Anger and disbelief were the reactions to the video clips that were played at a meeting entitled "What is happening in Manipur?" at the Indian Institute of Technology Bombay on 21 September 2004. How could the army be so oppressive? What are the army men making the Manipuri youth brutally beat each other for? Why don’t the political parties do something to stop such atrocities? We have an educated Prime Minister and President, they could certainly not allow this. Why don’t we send these video clips to the Home Ministry so that they will know what the armed forces are doing and stop them?

Indeed, the brutal violence that Manipuri people are facing today came home to about 50 students and faculty at IIT Bombay.

Equally shocking to the audience was the fact that Armed Forces Special Powers Act allowed even a non-commissioned officer to order killing merely on suspicion. Thangjam Manorama was taken into custody on suspicion of having links with the insurgents. She was raped and killed while in custody. The incident was like the last straw that broke the camels back. The protest in Imphal by womens’ groups, whose members disrobed in public and challenged the Assam Rifles men to rape them, showed how desperate the situation had become. The protest shocked and stirred the conscience of the nation.

The audience were stunned as they listened to Dr. L P Singh, a prominent surgeon in Manipur with a post graduate degree from the All India Institute of Medical Sciences and founding member of Committee on Human Rights and Northeast Coordination Committee on Human Rights. He informed them that a few days before Manorama was murdered, a pastor was killed by the army and buried without telling anyone.

Dr. L P Singh pointed out the colonial mentality that the Indian central government has adopted in dealing with the states of the Northeast. After the human rights movement gathered momentum in the states of the Northeast in 1992, the central government systematically tried to create a rift within the people of the region. It was nothing but the policy of divide and rule being practiced – inherited from the British.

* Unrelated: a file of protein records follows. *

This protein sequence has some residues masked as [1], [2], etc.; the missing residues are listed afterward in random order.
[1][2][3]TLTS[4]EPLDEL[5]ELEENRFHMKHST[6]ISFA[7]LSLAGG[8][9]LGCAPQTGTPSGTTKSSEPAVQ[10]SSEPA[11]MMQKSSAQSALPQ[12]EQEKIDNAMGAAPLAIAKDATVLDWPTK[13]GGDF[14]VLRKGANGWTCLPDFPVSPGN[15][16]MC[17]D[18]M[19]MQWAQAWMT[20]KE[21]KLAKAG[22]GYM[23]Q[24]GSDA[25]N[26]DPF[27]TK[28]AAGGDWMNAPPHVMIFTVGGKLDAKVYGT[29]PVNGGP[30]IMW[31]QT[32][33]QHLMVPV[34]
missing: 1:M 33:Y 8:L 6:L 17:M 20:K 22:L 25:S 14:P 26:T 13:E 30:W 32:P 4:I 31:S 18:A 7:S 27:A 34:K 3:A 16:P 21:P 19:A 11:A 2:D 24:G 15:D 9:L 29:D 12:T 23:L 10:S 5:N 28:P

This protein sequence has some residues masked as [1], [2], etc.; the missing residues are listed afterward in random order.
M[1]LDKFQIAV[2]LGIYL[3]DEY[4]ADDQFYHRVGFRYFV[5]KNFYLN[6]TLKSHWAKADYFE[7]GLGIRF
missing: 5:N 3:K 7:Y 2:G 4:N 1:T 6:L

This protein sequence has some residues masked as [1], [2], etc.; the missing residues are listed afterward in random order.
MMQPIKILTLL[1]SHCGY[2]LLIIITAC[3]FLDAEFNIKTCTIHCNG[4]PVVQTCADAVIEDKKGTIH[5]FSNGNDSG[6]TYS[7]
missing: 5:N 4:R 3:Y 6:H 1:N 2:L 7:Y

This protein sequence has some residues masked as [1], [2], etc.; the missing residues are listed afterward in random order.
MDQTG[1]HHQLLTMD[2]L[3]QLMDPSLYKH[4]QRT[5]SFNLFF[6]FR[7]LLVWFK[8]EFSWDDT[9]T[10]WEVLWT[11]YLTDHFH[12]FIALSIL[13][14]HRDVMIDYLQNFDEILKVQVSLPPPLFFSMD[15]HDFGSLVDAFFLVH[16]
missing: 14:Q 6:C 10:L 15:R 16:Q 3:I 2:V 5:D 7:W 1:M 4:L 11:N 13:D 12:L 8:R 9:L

The Armed Forces Special Powers Act was directly taken from the statute books of the British colonizers. While the British passed an Armed Forces Special Powers Ordinance in 1942 in the wake of widespread rebellions against their rule, the government of free India went a step further and passed it as an Act in the parliament in 1958. Once a region is declared ‘disturbed’, this act can be applied providing sweeping powers to the armed forces. There is no recourse to atrocities committed under this Act as one has to take permission of the Home Ministry before a case can be filed in a court and the Home Ministry is known to not give permission for any such prosecution. It is the unchallengeable draconian powers that this Act provides that gives rise to unbridled power to armed forces and atrocities being committed in broad day light with impunity as shown in the video clippings. What happens in the night is even harder to imagine. Every torture in world is being practiced on the people of the Northeast.

When someone from the audience opined that judiciary should provide relief to the victims, it was pointed our by the speaker that unfortunately the judiciary was aiding the implementation of the AFSPA. For example, the Act was challenged in the Supreme Court, and the Court found it constitutional and was satisfied with merely issuing a code of conduct for the armed forces, which have again been breached time and again.

The Act has been applied in Manipur continuously since 1980. Dr. Singh said that before 1980, one hardly knew of any underground groups. But with all these atrocities, being carried out under this Act; many militant groups have sprung up. What would a youth think when his parents are shot dead and he has no recourse to obtain justice? What will a youth do when his mother and sister are raped and perpetrators of the crime roam around scot-free? It is the lack of democratic avenues for political problems that gives birth to insurgency.

When asked why they are committing such atrocities on the population of Manipur, Dr. Singh said that this is a question that we should ask the Home Ministry. If people from all over India asked this question, that will help the people of Manipur. People, all over India should demand to know how much of taxpayers money is being spent everyday on the armed forces in Manipur and why are they being used to kill innocent people. Someone from the audience added that the justification that such acts are necessary to protect the unity and territorial integrity of the country is a lie. This slogan is a hoax and shows the colonial mentality of the rulers to control the land and natural resources with no regard to the aspirations of the people inhabiting the land.

It is not just Manipur where such an Act can be applied in India. This very Act has been used against the Kashmiri people as well. After all TADA and POTA have been applied all over India. The need of the hour is for all democratic Indians to declare that they are against atrocities against any innocent person no matter where he or she may be. There can be no case for review of such a draconian Act – our only demand can be to repeal it.

The audience thanked Dr Singh for enlightening them on this vital subject and expressed support for the struggle of Manipuri people for democratic rights.

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